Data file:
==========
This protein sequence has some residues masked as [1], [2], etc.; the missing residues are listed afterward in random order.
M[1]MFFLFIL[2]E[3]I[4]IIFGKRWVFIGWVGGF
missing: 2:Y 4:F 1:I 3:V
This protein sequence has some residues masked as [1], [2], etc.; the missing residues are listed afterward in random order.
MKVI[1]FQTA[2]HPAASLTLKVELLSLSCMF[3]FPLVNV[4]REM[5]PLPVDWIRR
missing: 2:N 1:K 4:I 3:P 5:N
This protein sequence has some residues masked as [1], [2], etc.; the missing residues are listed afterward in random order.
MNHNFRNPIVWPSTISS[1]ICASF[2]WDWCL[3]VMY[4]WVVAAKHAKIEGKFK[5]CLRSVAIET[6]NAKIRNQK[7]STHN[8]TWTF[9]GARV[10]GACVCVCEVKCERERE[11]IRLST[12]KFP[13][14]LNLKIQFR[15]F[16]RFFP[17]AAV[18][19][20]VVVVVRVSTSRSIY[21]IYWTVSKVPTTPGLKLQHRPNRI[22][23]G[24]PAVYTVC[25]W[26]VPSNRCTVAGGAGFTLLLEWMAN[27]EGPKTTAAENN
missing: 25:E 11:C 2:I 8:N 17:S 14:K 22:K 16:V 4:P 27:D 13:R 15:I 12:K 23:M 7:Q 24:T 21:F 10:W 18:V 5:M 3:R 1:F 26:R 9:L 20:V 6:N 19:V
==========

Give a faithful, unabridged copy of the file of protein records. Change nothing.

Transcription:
This protein sequence has some residues masked as [1], [2], etc.; the missing residues are listed afterward in random order.
M[1]MFFLFIL[2]E[3]I[4]IIFGKRWVFIGWVGGF
missing: 2:Y 4:F 1:I 3:V
This protein sequence has some residues masked as [1], [2], etc.; the missing residues are listed afterward in random order.
MKVI[1]FQTA[2]HPAASLTLKVELLSLSCMF[3]FPLVNV[4]REM[5]PLPVDWIRR
missing: 2:N 1:K 4:I 3:P 5:N
This protein sequence has some residues masked as [1], [2], etc.; the missing residues are listed afterward in random order.
MNHNFRNPIVWPSTISS[1]ICASF[2]WDWCL[3]VMY[4]WVVAAKHAKIEGKFK[5]CLRSVAIET[6]NAKIRNQK[7]STHN[8]TWTF[9]GARV[10]GACVCVCEVKCERERE[11]IRLST[12]KFP[13][14]LNLKIQFR[15]F[16]RFFP[17]AAV[18][19][20]VVVVVRVSTSRSIY[21]IYWTVSKVPTTPGLKLQHRPNRI[22][23]G[24]PAVYTVC[25]W[26]VPSNRCTVAGGAGFTLLLEWMAN[27]EGPKTTAAENN
missing: 25:E 11:C 2:I 8:N 17:S 14:K 22:K 16:V 4:P 27:D 13:R 15:I 12:K 23:M 7:Q 24:T 21:F 10:W 18:V 5:M 3:R 1:F 26:R 9:L 20:V 6:N 19:V